Above is the GMC 6-71 blower in its original habitat: mounted on the side of a GMC Detroit Diesel 6-71 engine. Introduced in 1938 and produced well into the 1990s, the 6-71 is a two-stroke, six-cylinder diesel. In GMC diesel nomenclature, 6 represents the number of cylinders, while 71 represents the cubic-inch displacement per cylinder. So the displacement here is 426 cubic inches, and that is the approximate displacement of the blower as well. The 71-series has been produced in versions of one to 24 cylinders, and each one has a blower (or blowers) of appropriate size. Here the blower does not serve as a supercharger but simply as an air pump. Since the 71 series is a two-stroke, the blower is used to pull in fresh air and push out the spent exhaust gas.
As we saw earlier, Roots blowers were originally found only on the most exotic and expensive cars—beyond the reach of the backyard mechanic. But that changed in 1948 when pioneer hot rodder Barney Navarro mounted a war surplus GMC 3-71 blower on the flathead V8 roadster he raced on the California dry lakes. Others followed, and now thanks to General Motors, hot rodders had an affordable and plentiful supply of Roots blowers in a number of sizes, including 3-71, 4-71, and the 6-71, the latter being perfect for the new overhead-valve Detroit V8s. Regardless of size, all the GMC blowers have the same authoritative sound, somewhere between a growl and an angry whine.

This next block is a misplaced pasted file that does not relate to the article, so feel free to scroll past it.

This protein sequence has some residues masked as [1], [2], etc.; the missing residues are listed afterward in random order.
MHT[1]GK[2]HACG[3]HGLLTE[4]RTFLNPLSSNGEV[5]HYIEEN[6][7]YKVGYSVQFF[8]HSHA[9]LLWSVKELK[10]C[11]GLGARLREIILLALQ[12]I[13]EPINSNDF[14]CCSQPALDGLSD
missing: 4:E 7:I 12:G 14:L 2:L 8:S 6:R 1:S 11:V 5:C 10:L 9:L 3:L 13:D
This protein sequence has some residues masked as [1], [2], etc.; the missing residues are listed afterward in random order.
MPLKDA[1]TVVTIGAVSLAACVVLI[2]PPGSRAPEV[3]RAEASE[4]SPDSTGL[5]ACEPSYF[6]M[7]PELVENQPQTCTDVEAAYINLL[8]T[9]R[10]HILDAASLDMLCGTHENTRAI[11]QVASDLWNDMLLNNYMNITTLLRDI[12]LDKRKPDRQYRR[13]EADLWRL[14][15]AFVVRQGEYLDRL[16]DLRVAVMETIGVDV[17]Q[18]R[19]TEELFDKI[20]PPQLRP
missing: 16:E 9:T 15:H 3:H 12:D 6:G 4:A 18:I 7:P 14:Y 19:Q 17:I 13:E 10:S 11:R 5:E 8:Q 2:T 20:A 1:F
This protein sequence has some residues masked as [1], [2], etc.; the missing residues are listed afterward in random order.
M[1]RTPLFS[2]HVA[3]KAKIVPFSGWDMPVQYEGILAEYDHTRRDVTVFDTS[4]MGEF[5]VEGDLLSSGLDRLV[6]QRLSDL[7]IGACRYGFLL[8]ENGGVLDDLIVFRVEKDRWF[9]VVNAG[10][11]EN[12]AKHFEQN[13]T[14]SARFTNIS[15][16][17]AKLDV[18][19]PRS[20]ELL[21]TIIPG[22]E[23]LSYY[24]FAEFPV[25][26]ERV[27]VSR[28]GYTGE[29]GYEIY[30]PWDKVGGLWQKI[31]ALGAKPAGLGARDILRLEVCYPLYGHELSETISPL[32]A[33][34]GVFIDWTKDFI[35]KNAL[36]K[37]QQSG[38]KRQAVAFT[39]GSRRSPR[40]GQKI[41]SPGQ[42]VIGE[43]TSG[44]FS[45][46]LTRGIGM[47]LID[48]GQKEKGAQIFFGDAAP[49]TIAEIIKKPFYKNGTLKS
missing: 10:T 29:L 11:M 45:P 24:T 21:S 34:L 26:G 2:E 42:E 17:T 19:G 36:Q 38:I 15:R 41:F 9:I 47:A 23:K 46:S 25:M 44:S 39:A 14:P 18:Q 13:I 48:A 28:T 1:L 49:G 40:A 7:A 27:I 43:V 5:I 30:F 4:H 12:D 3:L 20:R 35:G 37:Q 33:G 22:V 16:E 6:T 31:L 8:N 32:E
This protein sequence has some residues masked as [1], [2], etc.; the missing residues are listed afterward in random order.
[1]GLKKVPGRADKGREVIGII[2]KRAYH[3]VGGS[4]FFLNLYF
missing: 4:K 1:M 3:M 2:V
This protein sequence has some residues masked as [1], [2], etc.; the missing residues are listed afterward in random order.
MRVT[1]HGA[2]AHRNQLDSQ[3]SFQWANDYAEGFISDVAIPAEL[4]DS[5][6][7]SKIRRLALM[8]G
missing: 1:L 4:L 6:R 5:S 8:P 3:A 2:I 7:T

Soon enough, the ever-inventive hot rod industry developed a number of adapters and drive systems, including gears, chains, multiple v-belts, and the most popular setup, the toothed Gilmer belt. Aftermarket cases, rotors, end plates with sealed bearings, and other parts also appeared, and complete turn-key kits as well. (Above, Weiand kit at left and Dyers kit at right.) There were also front-mount kits from Potvin, Cragar, and others (see below) that echo the original Blower Bentley setup, though the conventional top-mount system with Gilmer belt proved to be more practical.